Clinical value of computed tomography perfusion source images in acute stroke.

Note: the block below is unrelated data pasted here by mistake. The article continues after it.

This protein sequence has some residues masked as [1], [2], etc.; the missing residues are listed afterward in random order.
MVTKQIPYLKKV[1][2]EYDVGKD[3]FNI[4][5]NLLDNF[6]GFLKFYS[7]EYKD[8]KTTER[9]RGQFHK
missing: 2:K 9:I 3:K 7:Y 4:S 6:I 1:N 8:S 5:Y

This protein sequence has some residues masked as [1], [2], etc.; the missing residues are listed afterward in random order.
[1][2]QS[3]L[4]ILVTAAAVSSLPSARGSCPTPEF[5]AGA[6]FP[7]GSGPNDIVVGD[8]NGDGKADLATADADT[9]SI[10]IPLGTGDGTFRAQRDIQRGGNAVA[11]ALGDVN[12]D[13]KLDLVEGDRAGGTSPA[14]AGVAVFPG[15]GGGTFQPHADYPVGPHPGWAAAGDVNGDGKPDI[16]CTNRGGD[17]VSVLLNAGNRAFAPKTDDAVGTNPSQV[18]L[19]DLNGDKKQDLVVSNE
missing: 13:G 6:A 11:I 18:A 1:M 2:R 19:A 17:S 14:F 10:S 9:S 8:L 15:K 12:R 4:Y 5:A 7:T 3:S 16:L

ABSTRACT Computed tomography perfusion (CTP) map can sensitively and accurately distinguish between infarct core and ischemic penumbra. However, CTP mapping software might not generate a perfusion map because of head movement; thus, analysing CTP source images (CTP-SI) is necessary in this situation to provide information for stroke diagnosis and therapy. In our work, 'one-stop shop' computed tomography (CT) examination including non-contrast-enhanced CT (NCCT), CTP, CT angiography (CTA) were performed in 24 patients with symptoms of acute stroke less than 9 hours. We divided patients into two groups (with and without delayed perfusion on CTP-SI), and compared the Alberta Stroke Program Early CT Score (ASPECTS) on CTP-SI and CTA-SI with follow-up imaging. Using follow-up imaging ASPECTS as the final infarct size, our results suggests that the ASPECTS of both CTP-SI and CTA-SI effectively predict final infarct core in the group without delayed perfusion, whereas CTP-SI has a potential advantage over CTA-SI in being able to predict final infarct core in the group with delayed perfusion. In conclusion, CTP-SI provides useful complementary information when CTP map software could not generate perfusion maps.